As many of you will know the ISCGB has a long relationship with the Animal Health Trust. In 2005 the Canine Genetics Team at the AHT, started working to identify the genetic mutation responsible for the devastating inherited neurological disorder Cerebellar Ataxia (CA) that is known to affect the Italian Spinone.

Dr Cathryn Mellersh, head of the Canine Genetics Team, led this research and was instrumental in obtaining significant funding to supplement amounts raised by the ISCGB, SCOA, ASC and various private donations. At that time, research was far more costly and without this grant it would have taken much longer to raise the amount needed. In 2008 Cathryn’s team announced a breakthrough in identifying the gene, and went on to develop the test for Cerebellar Ataxia in the Italian Spinone, what amazing news. At last breeders could use a test that gave a 95-97% accurate result to determine the CA status of their breeding stock.

In the meantime, a study to find out the "Prevalence of idiopathic epilepsy in the Italian Spinone" was ongoing. The close relationship with the AHT Genetics Team continued with owners and breeders supporting the study by sending DNA samples of affected dogs and non-affected for a control group. Dr Mellersh, Chris Jenkins and Dr Sally Rickets and neurologist Dr Luisa de Risio have all supported our wonderful breed with updates at breed forums. Dr de Risio also freely offered advice to GP vets regarding medication for seizuring Spinone dogs.

Sadly, on the 31st July this year the AHT closed its doors for the last time making all staff employed by them redundant.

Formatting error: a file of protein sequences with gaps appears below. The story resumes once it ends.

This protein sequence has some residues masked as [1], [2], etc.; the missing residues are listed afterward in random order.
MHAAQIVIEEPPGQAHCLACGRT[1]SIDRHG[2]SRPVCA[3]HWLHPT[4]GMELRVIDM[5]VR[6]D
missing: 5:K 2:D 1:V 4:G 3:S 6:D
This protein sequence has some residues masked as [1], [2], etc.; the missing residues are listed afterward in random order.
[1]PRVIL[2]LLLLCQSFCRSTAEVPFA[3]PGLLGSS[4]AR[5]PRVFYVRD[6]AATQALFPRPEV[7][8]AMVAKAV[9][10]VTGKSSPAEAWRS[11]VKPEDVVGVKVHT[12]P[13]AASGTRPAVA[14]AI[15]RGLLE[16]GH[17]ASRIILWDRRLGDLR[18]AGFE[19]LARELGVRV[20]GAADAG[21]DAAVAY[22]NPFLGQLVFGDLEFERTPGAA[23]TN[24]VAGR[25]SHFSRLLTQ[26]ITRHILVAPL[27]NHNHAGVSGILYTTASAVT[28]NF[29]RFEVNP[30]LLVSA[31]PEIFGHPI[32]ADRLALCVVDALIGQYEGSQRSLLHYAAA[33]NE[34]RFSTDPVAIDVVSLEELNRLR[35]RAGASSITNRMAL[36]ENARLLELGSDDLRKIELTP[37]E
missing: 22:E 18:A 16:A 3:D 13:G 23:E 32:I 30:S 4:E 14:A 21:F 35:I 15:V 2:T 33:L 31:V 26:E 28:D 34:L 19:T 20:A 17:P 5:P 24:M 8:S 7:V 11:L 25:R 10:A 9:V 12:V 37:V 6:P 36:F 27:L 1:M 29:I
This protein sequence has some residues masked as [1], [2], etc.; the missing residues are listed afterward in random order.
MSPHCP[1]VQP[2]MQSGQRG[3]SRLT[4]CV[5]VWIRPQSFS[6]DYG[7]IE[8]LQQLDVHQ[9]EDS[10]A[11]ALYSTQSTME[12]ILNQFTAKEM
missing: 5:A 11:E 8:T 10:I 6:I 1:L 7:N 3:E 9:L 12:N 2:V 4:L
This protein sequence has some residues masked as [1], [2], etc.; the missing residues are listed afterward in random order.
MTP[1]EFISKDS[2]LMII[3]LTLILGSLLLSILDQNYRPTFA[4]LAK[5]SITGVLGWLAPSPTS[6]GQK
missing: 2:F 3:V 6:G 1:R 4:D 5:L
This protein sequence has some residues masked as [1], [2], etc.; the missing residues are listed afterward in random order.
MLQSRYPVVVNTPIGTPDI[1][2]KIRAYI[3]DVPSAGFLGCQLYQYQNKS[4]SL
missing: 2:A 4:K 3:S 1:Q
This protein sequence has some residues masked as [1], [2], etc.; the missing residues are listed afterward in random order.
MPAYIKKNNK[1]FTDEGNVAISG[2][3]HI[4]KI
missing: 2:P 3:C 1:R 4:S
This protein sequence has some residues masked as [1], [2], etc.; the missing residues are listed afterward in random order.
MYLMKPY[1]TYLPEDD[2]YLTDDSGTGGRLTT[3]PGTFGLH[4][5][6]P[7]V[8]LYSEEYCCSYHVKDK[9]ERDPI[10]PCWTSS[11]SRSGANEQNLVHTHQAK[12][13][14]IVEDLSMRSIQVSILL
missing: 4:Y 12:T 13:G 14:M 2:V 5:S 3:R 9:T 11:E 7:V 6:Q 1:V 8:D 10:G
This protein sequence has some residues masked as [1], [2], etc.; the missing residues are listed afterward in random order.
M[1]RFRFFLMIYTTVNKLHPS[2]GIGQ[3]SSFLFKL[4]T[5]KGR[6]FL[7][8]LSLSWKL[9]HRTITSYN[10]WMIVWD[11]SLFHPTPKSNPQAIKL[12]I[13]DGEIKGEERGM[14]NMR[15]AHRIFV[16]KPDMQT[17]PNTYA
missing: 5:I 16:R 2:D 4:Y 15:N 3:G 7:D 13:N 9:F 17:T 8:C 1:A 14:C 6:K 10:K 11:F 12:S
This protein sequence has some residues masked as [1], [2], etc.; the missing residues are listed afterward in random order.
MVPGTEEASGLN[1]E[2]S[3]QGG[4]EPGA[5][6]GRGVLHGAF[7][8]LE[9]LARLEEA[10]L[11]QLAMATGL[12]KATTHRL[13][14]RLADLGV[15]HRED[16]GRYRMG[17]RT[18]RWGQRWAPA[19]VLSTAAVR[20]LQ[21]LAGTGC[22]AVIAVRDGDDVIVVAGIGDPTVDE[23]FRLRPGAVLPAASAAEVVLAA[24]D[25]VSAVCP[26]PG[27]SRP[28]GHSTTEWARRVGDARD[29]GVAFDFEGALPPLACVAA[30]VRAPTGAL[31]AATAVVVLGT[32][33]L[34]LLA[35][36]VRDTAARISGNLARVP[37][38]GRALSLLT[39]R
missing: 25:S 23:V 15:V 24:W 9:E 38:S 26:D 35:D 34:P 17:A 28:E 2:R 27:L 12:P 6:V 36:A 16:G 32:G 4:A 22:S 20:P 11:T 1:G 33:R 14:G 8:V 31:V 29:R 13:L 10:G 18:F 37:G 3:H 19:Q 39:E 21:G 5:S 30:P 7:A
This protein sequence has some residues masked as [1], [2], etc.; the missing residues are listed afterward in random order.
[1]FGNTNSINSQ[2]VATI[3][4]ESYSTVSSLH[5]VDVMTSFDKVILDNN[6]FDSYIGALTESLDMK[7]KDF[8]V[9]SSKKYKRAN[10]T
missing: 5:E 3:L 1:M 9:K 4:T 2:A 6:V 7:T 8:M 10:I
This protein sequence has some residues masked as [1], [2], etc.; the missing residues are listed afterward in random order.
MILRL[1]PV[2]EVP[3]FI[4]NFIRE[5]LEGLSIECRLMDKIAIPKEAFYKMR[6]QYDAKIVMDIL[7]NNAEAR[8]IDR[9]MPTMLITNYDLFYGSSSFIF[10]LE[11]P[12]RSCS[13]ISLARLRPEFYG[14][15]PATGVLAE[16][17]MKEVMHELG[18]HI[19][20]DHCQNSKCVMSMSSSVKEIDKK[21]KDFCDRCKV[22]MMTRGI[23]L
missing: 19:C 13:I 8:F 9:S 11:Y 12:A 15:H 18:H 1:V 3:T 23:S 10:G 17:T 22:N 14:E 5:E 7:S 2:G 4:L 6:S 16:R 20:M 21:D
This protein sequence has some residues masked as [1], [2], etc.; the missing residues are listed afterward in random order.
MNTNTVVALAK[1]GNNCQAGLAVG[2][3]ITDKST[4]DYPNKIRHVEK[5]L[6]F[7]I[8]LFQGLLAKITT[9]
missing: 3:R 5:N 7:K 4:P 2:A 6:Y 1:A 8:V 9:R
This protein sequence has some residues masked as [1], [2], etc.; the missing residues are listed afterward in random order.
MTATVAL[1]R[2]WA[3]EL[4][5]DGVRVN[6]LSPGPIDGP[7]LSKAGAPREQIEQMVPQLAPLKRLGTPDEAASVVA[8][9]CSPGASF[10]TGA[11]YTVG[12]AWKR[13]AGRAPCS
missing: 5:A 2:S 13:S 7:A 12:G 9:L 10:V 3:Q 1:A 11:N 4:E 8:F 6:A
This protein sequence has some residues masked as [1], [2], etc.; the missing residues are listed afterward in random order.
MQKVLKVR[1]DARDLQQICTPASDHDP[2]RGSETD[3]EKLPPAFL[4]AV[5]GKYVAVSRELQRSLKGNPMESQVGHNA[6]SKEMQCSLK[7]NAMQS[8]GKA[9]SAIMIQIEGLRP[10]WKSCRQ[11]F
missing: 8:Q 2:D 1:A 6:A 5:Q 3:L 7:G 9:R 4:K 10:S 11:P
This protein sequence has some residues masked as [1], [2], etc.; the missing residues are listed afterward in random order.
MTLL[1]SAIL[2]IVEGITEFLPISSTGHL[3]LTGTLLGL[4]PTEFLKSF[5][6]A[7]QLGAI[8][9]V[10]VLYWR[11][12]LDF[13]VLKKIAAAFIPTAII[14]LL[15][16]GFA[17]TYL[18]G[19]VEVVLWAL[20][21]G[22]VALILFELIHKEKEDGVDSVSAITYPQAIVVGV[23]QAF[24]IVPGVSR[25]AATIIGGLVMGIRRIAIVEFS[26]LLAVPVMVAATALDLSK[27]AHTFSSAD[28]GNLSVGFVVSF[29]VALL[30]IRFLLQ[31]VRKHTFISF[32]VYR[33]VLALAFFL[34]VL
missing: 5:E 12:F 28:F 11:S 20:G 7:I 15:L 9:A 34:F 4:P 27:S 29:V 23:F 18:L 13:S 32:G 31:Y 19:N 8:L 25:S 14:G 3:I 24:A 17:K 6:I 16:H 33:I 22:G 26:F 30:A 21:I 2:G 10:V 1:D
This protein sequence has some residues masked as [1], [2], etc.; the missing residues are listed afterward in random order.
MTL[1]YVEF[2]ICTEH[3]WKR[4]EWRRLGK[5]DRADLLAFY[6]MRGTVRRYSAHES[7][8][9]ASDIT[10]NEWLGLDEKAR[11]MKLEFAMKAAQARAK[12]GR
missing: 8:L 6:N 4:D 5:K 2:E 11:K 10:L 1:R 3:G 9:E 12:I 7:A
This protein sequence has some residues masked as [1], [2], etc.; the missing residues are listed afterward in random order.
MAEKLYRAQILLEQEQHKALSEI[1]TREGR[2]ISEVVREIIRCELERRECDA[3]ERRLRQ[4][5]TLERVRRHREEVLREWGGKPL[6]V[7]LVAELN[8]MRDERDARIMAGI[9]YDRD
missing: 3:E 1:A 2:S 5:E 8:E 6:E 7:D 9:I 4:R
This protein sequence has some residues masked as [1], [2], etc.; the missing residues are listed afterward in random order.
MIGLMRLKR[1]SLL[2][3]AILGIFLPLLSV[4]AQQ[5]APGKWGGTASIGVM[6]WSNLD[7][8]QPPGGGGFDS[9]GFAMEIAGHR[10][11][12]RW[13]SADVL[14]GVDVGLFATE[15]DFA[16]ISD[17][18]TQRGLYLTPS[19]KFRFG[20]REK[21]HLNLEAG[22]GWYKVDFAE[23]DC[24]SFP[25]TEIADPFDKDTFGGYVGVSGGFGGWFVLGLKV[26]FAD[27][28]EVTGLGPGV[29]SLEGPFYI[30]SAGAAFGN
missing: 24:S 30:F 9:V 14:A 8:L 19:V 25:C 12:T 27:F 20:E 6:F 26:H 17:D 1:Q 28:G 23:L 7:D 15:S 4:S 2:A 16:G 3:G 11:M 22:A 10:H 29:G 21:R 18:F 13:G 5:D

The Genetics Centre was funded by the Kennel Club and the Kennel Club Charitable Trust, they had invested substantial amounts of money into the Genetics Centre to help geneticists improve the health of purebred dogs. One of the main priorities for Dr Mellersh was to safeguard all the thousands of DNA samples stored at the AHT and the continuation of their very precious work. Their move has now been confirmed but will take time as the wheels of big organisations take time especially when large amounts of money are involved. The limitations imposed by COVID have also delayed this move. The genetics team visited Cambridge in November to finalise the new laboratory space and were very positive about the future.

Dr Mellersh hopes that it won’t be too long before they are up and running and that Spinone breeders will continue to use their DNA testing service once it is established, not least because any profits will be re-invested in to canine genetics research. Dr Mellersh is very conscious that breeders have had to wait a very long time and many must need to test their dogs urgently.  In the interim I am contacting several DNA Testing companies recommended by the Kennel Club to request their protocols and costs for developing a CA DNA test.

Investigating epilepsy in the Spinone is one of the new Genetics Centre’s very top priorities going forward and as such they have ring fenced funds that are available to Chris Jenkins, as part of his PhD funding, to this project and just as soon as they are established in their new home work will resume. For years many people have made donations to the Italian Spinone Health Fund which was held at the AHT. Unfortunately, all AHT funds previously ring fenced for specific purposes are no longer available. Sadly, this may include any funds remaining in the ISCGB health fund. The committee has asked the Honorary Treasurer to contact the liquidators to find out the current position on this.

Elaine Kirkham ISCGB Health Co-ordinator